ST. PETE BEACH — The city has released more than 600 pages of transcripts from "shade" meetings commissioners conducted with their attorneys to work out issues relating to a slew of lawsuits filed over land use and development.
If nothing else, the documents reveal a careful attempt by lawyers to keep officials within the boundaries of permitted discussions that the closed-door sessions allow.
"The transcripts always eventually become public record," City Attorney Mike Davis said Tuesday. "If we do something wrong, it will come back and bite you."
The transcripts cover seven closed sessions, called shade meetings, between the commission, City Manager Mike Bonfield and the city's attorneys over nearly the past two years.
They were released partly as the result of a lawsuit filed last month by resident Jim Anderson, who alleges city officials violated the Sunshine Law during those meetings by discussing matters outside limited areas set by state law.
Davis admits that because the city is faced with so many lawsuits, there is little the commission cannot talk about.
"Legal strategy does involve a whole lot of issues that will need to be acted on later in public meetings," he said.
At the beginning of nearly each meeting, the city attorneys remind the commission of the narrow area they can legally discuss in a nonpublic meeting.
"We are allowed to meet in these executive sessions with respect to pending litigation for two purposes," Susan Churuti, one of the city's attorneys, explained during a January shade meeting. "One, to discuss possible settlement and/or to discuss litigation strategy as it relates to litigation expenditures."
In one 2009 shade meeting, Davis had to stop Commissioner Bev Garnett from talking about an issue relating to a Pass-a-Grille hotel that was going to be considered in a public meeting.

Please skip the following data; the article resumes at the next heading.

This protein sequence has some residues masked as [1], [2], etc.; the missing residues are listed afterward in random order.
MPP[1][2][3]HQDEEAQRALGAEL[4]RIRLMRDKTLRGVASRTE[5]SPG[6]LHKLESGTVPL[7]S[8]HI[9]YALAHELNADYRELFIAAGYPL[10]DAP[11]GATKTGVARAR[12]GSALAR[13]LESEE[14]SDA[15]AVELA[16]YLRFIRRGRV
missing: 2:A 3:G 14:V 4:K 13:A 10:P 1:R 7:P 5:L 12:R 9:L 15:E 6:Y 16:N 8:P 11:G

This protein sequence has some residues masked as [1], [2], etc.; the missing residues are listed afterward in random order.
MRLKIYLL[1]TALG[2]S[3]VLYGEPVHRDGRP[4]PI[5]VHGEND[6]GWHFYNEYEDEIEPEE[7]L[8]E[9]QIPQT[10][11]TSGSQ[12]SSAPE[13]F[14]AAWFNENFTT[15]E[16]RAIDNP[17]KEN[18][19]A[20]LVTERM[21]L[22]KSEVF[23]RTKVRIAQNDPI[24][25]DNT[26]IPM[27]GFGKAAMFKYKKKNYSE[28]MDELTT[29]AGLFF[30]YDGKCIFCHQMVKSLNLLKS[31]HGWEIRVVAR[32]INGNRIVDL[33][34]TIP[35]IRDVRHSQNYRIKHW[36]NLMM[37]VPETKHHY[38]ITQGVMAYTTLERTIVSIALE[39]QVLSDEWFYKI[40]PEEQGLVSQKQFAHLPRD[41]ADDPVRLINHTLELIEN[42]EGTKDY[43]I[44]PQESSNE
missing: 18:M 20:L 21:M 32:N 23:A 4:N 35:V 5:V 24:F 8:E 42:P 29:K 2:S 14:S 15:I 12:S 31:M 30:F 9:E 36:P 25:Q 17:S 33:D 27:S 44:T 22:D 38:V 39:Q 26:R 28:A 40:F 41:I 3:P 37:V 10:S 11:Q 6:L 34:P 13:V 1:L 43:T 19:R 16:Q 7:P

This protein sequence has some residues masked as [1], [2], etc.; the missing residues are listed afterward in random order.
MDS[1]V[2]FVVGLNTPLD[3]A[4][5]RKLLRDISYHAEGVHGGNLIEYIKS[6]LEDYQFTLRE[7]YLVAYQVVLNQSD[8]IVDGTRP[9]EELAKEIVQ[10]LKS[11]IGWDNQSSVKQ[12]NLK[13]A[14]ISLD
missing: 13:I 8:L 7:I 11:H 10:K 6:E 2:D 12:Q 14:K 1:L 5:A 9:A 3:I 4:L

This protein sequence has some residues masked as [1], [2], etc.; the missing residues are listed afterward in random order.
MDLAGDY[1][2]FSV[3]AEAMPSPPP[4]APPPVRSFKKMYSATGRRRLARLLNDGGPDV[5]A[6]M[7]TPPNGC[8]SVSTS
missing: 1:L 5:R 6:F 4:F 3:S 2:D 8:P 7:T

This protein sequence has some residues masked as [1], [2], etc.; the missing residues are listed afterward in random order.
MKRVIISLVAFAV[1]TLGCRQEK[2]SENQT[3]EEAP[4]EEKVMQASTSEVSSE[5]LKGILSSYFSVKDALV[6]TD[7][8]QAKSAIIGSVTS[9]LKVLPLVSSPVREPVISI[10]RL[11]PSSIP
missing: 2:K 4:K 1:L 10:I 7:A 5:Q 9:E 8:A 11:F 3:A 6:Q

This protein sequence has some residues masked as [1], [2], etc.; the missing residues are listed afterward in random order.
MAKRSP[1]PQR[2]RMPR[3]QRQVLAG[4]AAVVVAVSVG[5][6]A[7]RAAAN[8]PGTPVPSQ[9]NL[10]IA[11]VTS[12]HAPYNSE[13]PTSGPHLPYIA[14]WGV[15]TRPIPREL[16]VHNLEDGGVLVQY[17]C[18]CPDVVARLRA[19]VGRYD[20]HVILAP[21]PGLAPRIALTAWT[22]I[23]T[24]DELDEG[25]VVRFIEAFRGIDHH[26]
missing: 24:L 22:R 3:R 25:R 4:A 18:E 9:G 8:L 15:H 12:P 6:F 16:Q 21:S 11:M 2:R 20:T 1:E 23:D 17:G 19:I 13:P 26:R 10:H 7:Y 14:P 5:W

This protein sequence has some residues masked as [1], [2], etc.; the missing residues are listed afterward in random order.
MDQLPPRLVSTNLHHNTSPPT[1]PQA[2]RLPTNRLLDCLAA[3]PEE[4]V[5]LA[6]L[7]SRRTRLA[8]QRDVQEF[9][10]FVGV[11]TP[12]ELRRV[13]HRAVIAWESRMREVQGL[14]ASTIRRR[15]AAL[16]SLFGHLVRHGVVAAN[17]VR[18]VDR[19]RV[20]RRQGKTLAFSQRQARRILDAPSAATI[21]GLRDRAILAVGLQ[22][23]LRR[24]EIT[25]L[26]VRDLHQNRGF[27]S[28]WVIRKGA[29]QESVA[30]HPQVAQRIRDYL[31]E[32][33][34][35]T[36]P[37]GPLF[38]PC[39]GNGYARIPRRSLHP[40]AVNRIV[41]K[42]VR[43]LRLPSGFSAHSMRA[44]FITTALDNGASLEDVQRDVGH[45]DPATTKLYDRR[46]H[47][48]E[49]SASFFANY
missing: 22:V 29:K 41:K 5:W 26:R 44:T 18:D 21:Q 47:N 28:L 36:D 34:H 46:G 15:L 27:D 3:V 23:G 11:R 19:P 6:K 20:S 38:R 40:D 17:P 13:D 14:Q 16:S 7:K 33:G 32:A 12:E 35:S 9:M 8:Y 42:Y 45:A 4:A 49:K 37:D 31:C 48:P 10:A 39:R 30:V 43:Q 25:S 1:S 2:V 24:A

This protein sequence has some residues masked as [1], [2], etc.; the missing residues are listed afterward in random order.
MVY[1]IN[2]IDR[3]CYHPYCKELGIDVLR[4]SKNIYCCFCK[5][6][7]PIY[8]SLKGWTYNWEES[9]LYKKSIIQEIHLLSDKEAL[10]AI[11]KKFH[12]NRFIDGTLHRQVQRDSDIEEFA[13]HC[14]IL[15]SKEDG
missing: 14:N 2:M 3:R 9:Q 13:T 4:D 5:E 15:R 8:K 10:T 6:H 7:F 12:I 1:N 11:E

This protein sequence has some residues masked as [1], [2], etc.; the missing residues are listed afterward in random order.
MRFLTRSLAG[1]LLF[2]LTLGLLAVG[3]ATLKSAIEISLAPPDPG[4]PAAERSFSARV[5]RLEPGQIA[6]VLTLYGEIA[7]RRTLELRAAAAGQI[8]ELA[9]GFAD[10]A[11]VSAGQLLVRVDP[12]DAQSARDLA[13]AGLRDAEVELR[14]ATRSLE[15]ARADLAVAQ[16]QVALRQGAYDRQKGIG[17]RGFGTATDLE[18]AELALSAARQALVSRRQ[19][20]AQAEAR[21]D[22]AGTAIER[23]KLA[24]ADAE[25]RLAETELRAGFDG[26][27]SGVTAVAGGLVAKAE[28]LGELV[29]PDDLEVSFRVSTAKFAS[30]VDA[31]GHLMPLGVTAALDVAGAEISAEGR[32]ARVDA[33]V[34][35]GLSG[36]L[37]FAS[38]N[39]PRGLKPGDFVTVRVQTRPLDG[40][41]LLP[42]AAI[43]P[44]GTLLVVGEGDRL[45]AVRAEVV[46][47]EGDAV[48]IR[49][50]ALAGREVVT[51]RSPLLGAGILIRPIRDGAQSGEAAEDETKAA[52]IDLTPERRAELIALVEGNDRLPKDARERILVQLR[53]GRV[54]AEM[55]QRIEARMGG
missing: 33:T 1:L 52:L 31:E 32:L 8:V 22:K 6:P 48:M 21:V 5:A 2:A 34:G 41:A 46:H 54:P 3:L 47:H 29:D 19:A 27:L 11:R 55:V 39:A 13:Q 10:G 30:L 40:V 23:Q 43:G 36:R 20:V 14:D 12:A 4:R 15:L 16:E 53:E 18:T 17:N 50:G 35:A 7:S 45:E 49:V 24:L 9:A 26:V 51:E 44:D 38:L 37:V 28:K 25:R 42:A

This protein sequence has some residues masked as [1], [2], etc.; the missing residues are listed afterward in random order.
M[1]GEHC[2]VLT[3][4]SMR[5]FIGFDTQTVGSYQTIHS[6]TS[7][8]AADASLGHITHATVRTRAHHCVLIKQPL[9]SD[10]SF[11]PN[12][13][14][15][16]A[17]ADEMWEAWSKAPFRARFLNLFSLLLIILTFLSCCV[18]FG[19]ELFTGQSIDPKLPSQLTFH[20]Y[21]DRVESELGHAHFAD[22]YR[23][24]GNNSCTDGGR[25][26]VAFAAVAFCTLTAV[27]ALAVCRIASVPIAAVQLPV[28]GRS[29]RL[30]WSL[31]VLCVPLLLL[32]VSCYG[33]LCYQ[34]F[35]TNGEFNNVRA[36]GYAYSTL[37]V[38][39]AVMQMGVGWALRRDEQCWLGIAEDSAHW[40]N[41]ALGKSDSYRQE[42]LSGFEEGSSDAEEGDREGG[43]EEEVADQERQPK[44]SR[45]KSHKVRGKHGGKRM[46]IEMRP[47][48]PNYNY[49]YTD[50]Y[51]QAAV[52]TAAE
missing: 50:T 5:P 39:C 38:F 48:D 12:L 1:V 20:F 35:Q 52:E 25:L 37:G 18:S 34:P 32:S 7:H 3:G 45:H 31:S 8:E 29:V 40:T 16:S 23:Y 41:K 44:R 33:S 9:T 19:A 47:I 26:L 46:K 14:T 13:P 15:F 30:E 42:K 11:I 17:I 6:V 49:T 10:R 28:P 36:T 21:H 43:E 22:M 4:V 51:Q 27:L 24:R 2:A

The issue was controversial, but no lawsuit was involved.
"You can't talk about that," Davis said.
During a Nov. 10, 2010, shade meeting Churuti cautioned the commission that other government bodies "have gotten into trouble" by going beyond the scope of permitted legal discussions.
Later in that meeting, Churuti and Davis stressed that the commission's discussion over referendum questions on the March ballot is "just talking about litigation strategy" and "so there could be no argument that you somehow made the decision illegally in the shade meeting."
In that same meeting, the attorneys talked at length about how they hoped to keep fees at a reasonable level in the future.
They currently charge the city $205 an hour for litigation work, an amount Churuti said is $55 less that their firm, Bryant Miller Olive, charges other government clients.
"It's not being received well by our business partners," Churuti said.
Such discussion is allowed in shade meetings, Davis said, because it involves the cost of litigation.
The same argument applies, apparently, to a discussion about Churuti's plans to "protect" the commissioners if they were sued or had ethics charges filed against them relating to the recent election.
Commissioner Jim Parent was re-elected without opposition, and Commissioner Beverly Garnett defeated challenger and former Commissioner Harry Metz. The four-way race for mayor was reduced to two candidates — Mayor Mike Finnerty and challenger Steve McFarlin — who will face voters in an April 19 runoff election.
"Somehow between when you qualify for your offices and when you get elected, we anticipate some kind of election challenge will be filed against those three offices. Not a surprise. We can be ready to look at that," said Churuti.
Parts of the transcripts were blacked out; other shade meeting transcripts have yet to be released.
Most of the legal actions against the city relate to the 2008 referendum election on the city's comprehensive plan and land development regulations.
Until just a few weeks ago, changes to those plans relating to height, intensity or density had to be approved by voters.
But voters gave up that right in the March 8 election, allowing the commission to set the city's future development rules.
That end result was the subject of many shade meeting discussions during the past year as the commission sought some way to end what they saw as endless lawsuits that, to date, have cost the city nearly a million dollars in legal bills.
"A lot of these issues will now become moot," Davis said.
Davis plans to ask Florida Attorney General Pam Bondi's opinion on the direction the city should take to end many of the development-related lawsuits and whether the state needs to reapprove the city's comprehensive plan.